Scott Ball / Rivard Report
I live in a 107-year-old house on Terrell Road that was built by Dr. Frederick Terrell, who founded Terrell Hills. Terrell’s family lived here for 38 years; my family has owned it for 68.
In 1950, my parents bought it from Terrell’s daughter Sarah Terrell Engelke, who with her husband, Albert, had reared her children in it. They took an acre off the east side of the yard and built themselves a smaller house, and our brood moved into the big house. We adored the Engelkes, and they became like grandparents to us kids.
I was 5 years old when we moved in, and I’m still here 68 years later (you do the math). It is a fabulous old house, graceful and spacious. When my father, Walter McAllister Jr., died in 1988, people would say to my mother, longtime San Antonio philanthropist Edith McAllister, “Now Edith, when are you going to move out of that big old house?” Mother would say, “Big? It’s not big enough!” She was acquisitive and had acres of clothes, and as we all left home she moved into our closets. I told her, “Mother, you raised a family of six in this house and now I can barely wedge myself into a closet in my old room when I come home for visits.” It didn’t faze her.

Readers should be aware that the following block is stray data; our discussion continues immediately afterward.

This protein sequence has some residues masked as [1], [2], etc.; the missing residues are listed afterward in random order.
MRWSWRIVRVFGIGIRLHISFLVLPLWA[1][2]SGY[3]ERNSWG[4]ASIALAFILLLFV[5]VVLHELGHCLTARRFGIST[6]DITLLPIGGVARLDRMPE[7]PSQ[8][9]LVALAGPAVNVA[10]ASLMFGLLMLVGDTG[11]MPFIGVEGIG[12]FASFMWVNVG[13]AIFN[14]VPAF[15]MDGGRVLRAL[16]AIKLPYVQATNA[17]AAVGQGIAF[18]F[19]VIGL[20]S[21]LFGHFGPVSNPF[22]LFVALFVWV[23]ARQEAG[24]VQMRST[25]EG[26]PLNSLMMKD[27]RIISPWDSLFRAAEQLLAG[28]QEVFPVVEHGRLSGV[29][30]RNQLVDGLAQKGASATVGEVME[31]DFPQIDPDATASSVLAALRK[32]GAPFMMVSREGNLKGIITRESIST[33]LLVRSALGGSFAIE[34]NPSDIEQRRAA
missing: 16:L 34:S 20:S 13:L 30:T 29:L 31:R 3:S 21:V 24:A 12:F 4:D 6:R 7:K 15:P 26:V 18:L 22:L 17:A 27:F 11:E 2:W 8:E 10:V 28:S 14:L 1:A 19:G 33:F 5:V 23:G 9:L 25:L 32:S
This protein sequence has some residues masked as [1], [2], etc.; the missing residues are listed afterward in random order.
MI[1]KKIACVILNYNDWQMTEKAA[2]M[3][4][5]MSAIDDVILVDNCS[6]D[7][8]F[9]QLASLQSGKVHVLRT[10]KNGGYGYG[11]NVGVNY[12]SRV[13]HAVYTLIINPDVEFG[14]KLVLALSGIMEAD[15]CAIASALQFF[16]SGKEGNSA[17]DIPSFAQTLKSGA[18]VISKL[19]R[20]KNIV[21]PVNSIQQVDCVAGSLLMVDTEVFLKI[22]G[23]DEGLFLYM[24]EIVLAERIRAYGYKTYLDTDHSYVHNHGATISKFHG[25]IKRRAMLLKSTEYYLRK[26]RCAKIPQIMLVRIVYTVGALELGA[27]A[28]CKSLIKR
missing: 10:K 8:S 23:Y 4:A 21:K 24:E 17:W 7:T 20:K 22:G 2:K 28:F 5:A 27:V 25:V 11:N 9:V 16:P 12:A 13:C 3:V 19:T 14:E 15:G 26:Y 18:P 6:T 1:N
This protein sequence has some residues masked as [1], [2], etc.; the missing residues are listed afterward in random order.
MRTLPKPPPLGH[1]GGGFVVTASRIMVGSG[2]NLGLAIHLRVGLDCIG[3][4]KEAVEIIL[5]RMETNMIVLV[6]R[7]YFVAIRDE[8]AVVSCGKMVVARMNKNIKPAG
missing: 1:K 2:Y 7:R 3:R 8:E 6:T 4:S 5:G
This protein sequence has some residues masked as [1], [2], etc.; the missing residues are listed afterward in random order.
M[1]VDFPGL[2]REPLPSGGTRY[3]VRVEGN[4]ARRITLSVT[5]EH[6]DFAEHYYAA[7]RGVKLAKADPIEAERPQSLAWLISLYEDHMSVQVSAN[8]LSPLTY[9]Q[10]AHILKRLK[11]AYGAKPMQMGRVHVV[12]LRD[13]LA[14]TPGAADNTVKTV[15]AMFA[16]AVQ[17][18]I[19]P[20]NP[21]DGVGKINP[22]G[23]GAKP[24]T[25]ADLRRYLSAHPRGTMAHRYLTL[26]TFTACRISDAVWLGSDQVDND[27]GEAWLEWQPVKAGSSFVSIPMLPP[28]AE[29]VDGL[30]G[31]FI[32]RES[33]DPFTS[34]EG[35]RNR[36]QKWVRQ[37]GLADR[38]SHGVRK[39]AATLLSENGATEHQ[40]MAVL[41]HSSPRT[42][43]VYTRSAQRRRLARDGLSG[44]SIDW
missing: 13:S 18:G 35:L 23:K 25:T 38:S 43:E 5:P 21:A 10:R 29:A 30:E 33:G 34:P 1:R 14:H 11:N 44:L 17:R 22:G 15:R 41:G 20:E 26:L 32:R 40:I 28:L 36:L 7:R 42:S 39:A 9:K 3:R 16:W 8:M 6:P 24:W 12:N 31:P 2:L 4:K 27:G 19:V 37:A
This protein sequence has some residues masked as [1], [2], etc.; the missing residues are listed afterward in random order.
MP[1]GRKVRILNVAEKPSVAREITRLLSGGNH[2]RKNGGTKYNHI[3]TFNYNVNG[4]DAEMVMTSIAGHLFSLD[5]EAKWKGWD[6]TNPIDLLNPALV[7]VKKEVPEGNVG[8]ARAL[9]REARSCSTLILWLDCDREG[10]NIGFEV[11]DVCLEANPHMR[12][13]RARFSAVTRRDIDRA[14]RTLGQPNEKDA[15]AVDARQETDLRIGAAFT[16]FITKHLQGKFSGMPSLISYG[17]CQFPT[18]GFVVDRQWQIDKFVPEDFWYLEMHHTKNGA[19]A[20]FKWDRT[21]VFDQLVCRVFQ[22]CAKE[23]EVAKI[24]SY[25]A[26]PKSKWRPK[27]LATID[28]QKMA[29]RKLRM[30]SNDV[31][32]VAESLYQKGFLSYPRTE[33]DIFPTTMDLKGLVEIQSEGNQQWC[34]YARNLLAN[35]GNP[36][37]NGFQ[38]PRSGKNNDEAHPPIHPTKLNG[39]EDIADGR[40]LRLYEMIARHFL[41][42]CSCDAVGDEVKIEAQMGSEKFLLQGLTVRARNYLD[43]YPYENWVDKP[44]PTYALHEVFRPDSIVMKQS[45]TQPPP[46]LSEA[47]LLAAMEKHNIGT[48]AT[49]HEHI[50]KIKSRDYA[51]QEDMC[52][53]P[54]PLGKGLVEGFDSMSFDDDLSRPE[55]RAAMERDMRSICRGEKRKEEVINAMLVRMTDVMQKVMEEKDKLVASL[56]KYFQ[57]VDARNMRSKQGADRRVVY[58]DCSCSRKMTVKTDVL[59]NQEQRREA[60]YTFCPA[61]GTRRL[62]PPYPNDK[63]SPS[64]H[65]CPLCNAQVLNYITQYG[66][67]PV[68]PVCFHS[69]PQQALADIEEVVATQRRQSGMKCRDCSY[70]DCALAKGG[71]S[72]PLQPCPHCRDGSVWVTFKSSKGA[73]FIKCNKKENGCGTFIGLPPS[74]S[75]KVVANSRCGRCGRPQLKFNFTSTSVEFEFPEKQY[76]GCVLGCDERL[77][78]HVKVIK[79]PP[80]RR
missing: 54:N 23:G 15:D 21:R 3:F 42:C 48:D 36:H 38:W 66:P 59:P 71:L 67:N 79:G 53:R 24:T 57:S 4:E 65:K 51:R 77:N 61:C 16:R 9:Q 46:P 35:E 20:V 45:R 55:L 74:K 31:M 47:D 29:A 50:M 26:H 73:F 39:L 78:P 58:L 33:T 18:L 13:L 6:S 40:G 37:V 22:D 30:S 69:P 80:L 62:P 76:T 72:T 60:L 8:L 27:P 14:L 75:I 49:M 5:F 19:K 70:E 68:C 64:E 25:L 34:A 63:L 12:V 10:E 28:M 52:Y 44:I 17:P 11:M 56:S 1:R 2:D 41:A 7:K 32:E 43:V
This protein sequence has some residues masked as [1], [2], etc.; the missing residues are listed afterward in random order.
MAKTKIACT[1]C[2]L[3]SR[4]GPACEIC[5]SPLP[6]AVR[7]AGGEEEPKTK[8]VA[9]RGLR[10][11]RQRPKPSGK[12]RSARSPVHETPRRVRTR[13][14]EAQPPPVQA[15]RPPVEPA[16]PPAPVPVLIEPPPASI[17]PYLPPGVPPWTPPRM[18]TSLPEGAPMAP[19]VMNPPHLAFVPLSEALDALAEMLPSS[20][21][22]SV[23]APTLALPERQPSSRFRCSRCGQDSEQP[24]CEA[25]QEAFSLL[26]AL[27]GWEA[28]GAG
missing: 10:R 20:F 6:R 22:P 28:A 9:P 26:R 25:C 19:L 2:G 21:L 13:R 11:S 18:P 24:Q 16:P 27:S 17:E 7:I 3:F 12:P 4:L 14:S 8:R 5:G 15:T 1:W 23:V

Because Mother entertained so much, both socially and institutionally, there are few people in San Antonio who haven’t been in the house at some time or another. It opens its arms from the moment one steps through its door. Between our large family and all our friends, dogs, and cats, it has probably sheltered more life and activity than the average dwelling. We tore around it like a playground when we were kids, yet it held up and became more and more beautiful as Mother made her domestic improvements.
Now I live in it by myself, unlonely and unafraid because it is home. I don’t want to be anywhere else. Cats loll about, friends and family come by, my housekeeper of 41 years and I confer, and I spend much of my time at my desk, working for the San Antonio Symphony. It is my cause, my love, and my chief worry. I love my city and the resources it affords me, and I get around. Yet as I am embraced by the warmth of my old house, the land that surrounds it, the friends I see almost everywhere I go, the love and camaraderie I give and receive, always in the back of my mind I’m thinking of my Symphony. That is my life, held within the walls of my old house and my old city.